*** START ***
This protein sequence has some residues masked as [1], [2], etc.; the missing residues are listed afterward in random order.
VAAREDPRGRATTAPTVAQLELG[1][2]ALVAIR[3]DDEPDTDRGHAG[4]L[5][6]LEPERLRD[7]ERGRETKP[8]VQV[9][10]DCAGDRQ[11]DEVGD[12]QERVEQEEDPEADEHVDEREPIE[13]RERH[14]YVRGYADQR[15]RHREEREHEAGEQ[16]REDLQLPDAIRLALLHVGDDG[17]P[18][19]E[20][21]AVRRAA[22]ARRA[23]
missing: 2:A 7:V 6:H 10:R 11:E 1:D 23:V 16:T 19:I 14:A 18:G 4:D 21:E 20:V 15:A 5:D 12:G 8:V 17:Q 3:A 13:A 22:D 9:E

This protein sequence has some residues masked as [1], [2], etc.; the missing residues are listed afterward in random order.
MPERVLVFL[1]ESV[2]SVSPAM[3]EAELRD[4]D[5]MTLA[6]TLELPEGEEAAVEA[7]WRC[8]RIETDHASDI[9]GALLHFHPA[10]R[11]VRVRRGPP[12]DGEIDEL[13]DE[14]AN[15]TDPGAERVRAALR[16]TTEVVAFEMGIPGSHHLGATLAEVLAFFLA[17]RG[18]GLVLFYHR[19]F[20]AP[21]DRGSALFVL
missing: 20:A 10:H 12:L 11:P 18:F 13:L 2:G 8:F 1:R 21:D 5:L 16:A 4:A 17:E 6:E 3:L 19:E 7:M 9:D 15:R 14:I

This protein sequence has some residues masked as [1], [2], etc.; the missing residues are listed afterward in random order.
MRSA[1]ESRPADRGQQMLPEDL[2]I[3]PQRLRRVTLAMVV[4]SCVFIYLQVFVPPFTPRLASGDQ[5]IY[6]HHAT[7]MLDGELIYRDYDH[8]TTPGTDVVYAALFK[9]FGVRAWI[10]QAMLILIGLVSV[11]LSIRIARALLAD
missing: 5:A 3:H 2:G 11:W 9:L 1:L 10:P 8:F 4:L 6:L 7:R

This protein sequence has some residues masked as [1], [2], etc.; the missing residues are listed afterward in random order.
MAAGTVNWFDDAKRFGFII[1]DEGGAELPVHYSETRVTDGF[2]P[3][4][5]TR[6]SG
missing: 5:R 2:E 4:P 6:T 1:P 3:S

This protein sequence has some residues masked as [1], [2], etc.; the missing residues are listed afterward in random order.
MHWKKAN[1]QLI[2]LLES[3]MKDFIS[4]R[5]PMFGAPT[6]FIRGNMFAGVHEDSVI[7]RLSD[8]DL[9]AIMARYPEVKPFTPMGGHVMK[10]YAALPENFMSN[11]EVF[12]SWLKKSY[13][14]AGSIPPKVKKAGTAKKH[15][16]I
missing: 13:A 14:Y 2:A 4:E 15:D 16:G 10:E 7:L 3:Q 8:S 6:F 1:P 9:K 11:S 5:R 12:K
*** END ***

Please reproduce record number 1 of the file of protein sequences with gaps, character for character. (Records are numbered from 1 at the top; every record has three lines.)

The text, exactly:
This protein sequence has some residues masked as [1], [2], etc.; the missing residues are listed afterward in random order.
VAAREDPRGRATTAPTVAQLELG[1][2]ALVAIR[3]DDEPDTDRGHAG[4]L[5][6]LEPERLRD[7]ERGRETKP[8]VQV[9][10]DCAGDRQ[11]DEVGD[12]QERVEQEEDPEADEHVDEREPIE[13]RERH[14]YVRGYADQR[15]RHREEREHEAGEQ[16]REDLQLPDAIRLALLHVGDDG[17]P[18][19]E[20][21]AVRRAA[22]ARRA[23]
missing: 2:A 7:V 6:H 10:R 11:E 1:D 23:V 16:T 19:I 14:A 18:G 4:D 21:E 20:V 15:A 5:D 12:G 8:V 17:Q 3:A 13:A 22:D 9:E